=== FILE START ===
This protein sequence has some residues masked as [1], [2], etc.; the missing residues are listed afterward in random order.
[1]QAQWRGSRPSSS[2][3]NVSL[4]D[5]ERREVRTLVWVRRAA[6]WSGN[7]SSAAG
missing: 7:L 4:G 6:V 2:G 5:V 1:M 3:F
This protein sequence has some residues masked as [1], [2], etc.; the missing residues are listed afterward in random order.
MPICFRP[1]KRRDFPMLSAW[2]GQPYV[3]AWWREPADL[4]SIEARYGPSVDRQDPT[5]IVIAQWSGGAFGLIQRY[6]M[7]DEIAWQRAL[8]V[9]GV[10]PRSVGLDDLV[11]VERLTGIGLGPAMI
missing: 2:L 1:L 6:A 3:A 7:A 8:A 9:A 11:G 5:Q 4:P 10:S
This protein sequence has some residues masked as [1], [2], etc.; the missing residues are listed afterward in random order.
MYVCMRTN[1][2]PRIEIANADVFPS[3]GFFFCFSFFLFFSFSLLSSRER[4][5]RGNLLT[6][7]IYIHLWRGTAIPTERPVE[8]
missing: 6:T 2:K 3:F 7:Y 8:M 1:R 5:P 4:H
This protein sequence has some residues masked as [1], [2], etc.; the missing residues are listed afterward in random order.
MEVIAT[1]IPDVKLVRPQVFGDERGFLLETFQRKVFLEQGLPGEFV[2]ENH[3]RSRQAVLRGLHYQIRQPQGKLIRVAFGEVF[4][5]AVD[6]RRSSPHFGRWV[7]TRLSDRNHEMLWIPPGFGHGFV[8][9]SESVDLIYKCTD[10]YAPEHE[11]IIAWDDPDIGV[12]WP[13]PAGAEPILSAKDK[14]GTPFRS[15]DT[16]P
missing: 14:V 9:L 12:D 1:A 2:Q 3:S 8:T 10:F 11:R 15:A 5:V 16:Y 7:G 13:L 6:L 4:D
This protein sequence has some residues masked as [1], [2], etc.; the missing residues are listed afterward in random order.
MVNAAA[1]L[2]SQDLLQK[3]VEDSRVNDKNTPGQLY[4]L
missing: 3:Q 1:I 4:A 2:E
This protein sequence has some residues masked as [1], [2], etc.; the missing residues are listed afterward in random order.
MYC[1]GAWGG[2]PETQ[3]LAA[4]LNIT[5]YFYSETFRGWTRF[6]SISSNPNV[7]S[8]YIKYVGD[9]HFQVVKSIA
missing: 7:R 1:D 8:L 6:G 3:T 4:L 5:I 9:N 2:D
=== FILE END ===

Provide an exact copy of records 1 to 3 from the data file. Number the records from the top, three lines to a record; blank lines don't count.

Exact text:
This protein sequence has some residues masked as [1], [2], etc.; the missing residues are listed afterward in random order.
[1]QAQWRGSRPSSS[2][3]NVSL[4]D[5]ERREVRTLVWVRRAA[6]WSGN[7]SSAAG
missing: 7:L 4:G 6:V 2:G 5:V 1:M 3:F
This protein sequence has some residues masked as [1], [2], etc.; the missing residues are listed afterward in random order.
MPICFRP[1]KRRDFPMLSAW[2]GQPYV[3]AWWREPADL[4]SIEARYGPSVDRQDPT[5]IVIAQWSGGAFGLIQRY[6]M[7]DEIAWQRAL[8]V[9]GV[10]PRSVGLDDLV[11]VERLTGIGLGPAMI
missing: 2:L 1:L 6:A 3:A 7:A 8:A 9:A 11:G 5:Q 4:P 10:S
This protein sequence has some residues masked as [1], [2], etc.; the missing residues are listed afterward in random order.
MYVCMRTN[1][2]PRIEIANADVFPS[3]GFFFCFSFFLFFSFSLLSSRER[4][5]RGNLLT[6][7]IYIHLWRGTAIPTERPVE[8]
missing: 6:T 2:K 3:F 7:Y 8:M 1:R 5:P 4:H